McLaughlin says he can win Indy from 26th, Newgarden agrees

Team Penske-Chevrolet’s sophomore Scott McLaughlin says he can cut through to the front from the ninth row of the grid in Sunday’s 106th running of the Indianapolis 500 – and he has the backing of teammate Josef Newgarden.

McLaughlin says he can win Indy from 26th, Newgarden agrees
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McLaughlin and Newgarden had been 15th and 14th respectively after their late first qualifying runs on Saturday, held in the heat of the day, and both pulled their times to try and improve and join teammate Will Power in the Top 12 segment. However in dense, muggy air that followed a rainstorm, their cars had too much drag. McLaughlin’s reset average was 1.4mph slower than his first run and he tumbled to 26th.

Newgarden was next out, but rain and nearby lightning arrived just before he took the green flag for his new four-lap run, so after the caution was thrown, the relieved two-time IndyCar champion was allowed to slot back into 14th.

Nonetheless, both are confident that McLaughlin can storm through the field and contend for victory on Sunday.

“It all comes down to how strong you are and how strong your car is,” said Newgarden. “This is a 500-mile race; you could start last here and win.”

After citing the example of Juan Pablo Montoya who had to restart at the back in 2015 after sustaining damage from a rival’s car, and came through to win, Newgarden added: “I’m not saying that to be optimistic. That’s the damn truth. There’s a million ways this race can go, but you can absolutely win this race from last.”

“Sure it’s easier to win it from fifth,” said McLaughlin, “but I think this year we’re going to be plenty fast enough…

“I know I’m going to have to be quite strong in the opening laps to at least make some ground. We’re going to set goals for me throughout the run. I think we’ve had a really good pitcrew this year, one of the fastest consistently, so I’m confident that we can get the exchanges right. That’s probably where I’m going to make up a lot of my spots. I don’t think we have go crazy with strategy to pass people, especially in the hot conditions and potentially blustery conditions; I feel like my car will be alright.”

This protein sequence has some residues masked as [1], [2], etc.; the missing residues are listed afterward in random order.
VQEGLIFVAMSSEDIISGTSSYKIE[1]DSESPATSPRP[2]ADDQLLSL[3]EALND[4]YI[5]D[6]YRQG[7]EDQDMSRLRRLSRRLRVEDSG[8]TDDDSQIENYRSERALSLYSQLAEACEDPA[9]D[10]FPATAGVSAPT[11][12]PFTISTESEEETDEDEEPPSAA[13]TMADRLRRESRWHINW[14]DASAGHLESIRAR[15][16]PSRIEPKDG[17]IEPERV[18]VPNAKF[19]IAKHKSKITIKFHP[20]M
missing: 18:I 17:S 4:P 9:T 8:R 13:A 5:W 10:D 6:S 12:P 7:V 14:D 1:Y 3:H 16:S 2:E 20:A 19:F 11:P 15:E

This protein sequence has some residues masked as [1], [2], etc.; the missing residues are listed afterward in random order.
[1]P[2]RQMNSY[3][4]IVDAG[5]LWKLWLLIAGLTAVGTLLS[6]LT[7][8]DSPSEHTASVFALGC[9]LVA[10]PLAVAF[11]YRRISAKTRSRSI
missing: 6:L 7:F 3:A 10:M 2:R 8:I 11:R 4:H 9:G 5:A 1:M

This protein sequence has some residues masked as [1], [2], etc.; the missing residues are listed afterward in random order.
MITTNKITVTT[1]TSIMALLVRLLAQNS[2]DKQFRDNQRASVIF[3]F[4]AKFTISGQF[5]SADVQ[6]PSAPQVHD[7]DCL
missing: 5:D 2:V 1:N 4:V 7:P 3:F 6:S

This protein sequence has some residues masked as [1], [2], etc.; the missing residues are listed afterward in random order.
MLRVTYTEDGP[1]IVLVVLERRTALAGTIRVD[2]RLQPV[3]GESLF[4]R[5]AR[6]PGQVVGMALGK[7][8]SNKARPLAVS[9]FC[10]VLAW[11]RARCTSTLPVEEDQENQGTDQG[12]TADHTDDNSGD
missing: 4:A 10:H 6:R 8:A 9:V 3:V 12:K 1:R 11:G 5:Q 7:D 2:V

Asked about Chevrolet’s fuel mileage, Newgarden replied: “I think we have a great opportunity with Chevy. We’ve done a tremendous step everywhere we’ve been so far, and I think Indy is the same deal. We should have a very good shot to compete at the very highest level on Sunday. And for someone like Scott, he doesn’t have to go off-strategy. I don’t think that’ll be their first go-to. It’s a long race and he’s got a lot of time to make his way forward. And it’s the same thing for us, from where we’re starting.

“The best strategy always is to have a fast car, and that’s what Tim [Cindric, Team Penske president] says too; if you’re fast, you can make any strategy work. So as long as everything goes smoothly and we have good cars, we should be in good shape to challenge.”

Penske is this year down to three cars, and McLaughlin is now working with race engineer Ben Bretzman, with whom ex-Penske driver Simon Pagenaud used to come up with the best of the team’s race setups for Indy more often than not in his seven years there. McLaughlin echoes what Bretzman anticipated when he spoke to Motorsport.com back in March – that there has been a happy convergence between his driving style at the Speedway and the setup he’s been given.

The three-time Supercars champion said: “I’m very lucky that my natural style – I didn’t try and copy anyone but I did look at everyone’s data – works basically the same as Simon’s in how to drive around here. Ben said it helped him set up the car.

“At the same time, I’ve got to keep looking to evolve myself, and my timing. But yeah, thankfully I’ve been able to drive the car how I want it and Ben’s been able to pick it up.”

McLaughlin with race engineer Ben Bretzman.

McLaughlin with race engineer Ben Bretzman.

Photo by: Geoffrey M. Miller / Motorsport Images

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